At one point, John was sure that Jesus was the Messiah. Jesus further confirmed His divinity by performing miracles, yet John was now wondering what was true … Why?

“A bruised reed he will not break, and a smoldering wick he will not snuff out. In faithfulness he will bring forth justice;” (Isaiah 42:3)

John knew from Scripture that He who gave the blind sight, made the lame walk, and preached good news to the poor could surely open “the prison to those who are bound” as prophesied in Isaiah 61:1.

But Jesus didn’t do that for John; John did not get busted out of jail like Peter and Silas.

So perhaps at this point, John doubted what he knew. If Jesus was indeed the Messiah, John probably expected to have a role in Jesus’ earthly kingdom.

He wouldn’t have expected to start with such a high calling – preparing the way of the Lord in the wilderness – only for his life and ministry to end in a small prison cell.

Besides, John preached that the Messiah would come with an unquenchable fire. With judgment. With power. So he likely expected to see these things in his lifetime, and may have doubted when he didn’t.

But Jesus didn’t condemn John for his doubt.

He even said that no one greater than John had ever lived. He understood why John asked that question. And Jesus’ response to him reinforced what John already knew: Jesus is indeed the Messiah.

At the same time, Jesus knew that John’s public ministry was over. Just like the saints in Hebrews 11, John wouldn’t see all of God’s promises come to pass but could only greet them from afar. He would not serve with Jesus on earth or see the fulfilment of God’s Kingdom.

But one day he would. One day he would see his glorious part in God’s magnificent plan. He, the last of the old covenant prophets, would see how God used him to prepare the world to receive Jesus. And John would rejoice.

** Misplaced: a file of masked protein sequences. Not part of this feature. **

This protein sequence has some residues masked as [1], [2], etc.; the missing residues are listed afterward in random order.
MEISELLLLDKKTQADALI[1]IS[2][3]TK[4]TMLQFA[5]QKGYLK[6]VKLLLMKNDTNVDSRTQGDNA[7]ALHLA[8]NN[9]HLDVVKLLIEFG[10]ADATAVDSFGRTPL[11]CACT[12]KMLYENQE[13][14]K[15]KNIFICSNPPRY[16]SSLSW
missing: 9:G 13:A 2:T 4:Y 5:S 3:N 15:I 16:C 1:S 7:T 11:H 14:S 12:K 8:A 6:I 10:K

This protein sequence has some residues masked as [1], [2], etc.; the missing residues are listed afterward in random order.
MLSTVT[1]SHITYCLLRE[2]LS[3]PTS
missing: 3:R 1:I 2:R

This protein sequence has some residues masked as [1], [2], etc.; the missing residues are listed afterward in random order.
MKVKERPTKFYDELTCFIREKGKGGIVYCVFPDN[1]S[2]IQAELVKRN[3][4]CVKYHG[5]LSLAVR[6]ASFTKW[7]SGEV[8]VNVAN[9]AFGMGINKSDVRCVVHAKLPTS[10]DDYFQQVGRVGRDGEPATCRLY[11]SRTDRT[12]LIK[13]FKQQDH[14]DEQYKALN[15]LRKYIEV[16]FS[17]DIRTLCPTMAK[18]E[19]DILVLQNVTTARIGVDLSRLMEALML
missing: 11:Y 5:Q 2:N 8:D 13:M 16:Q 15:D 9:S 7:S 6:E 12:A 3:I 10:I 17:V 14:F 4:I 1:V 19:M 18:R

In this life, we may never see how God is using our trials. But one day we will be grateful for them.

But for now, John had to accept the Messiah’s plans for his life.

Plans that were different from what he envisioned. He had to dwell on what he knew to be true rather than fixate on his circumstances. He had to remember who God is and trust Him from within a dark prison.

And it’s the same with us: When our plans and dreams crumble, will we still trust in God’s infinite wisdom? When our cup of suffering seems too much to bear, we need to rest in His immeasurable love.

When life spins out of control, we need to remember God’s absolute sovereignty. We may not understand what is happening, but we cannot stop talking to Him or turn away in fear. We must simply go to Jesus and tell Him about our doubts, asking Him to help us see.

John’s doubts are very similar to ours. Especially in times of disaster, we are prone to wonder if God is who He says He is and if everything really is under His control.

But when we doubt, God calls us to trust what we know to be true. He brings us back to the bedrock principles we know from Scripture and experience – that God is completely sovereign, loving and wise. Not a single sparrow will fall to the ground outside of the Father’s care (Matthew 10:29).

In this life, we may never see how God is using our trials. But one day we will be grateful for them.

All we can do now is trust that He who made the lame walk and the blind see, who died on a cross so we could spend eternity with Him, is going to do the very best thing for us.

It all comes down to trust. Will we trust in mere circumstances that constantly change? Or will we trust in an eternal and unchanging God? On Christ the Solid Rock we stand. All other ground is sinking sand.

Palu, from the ashes, you will rise again.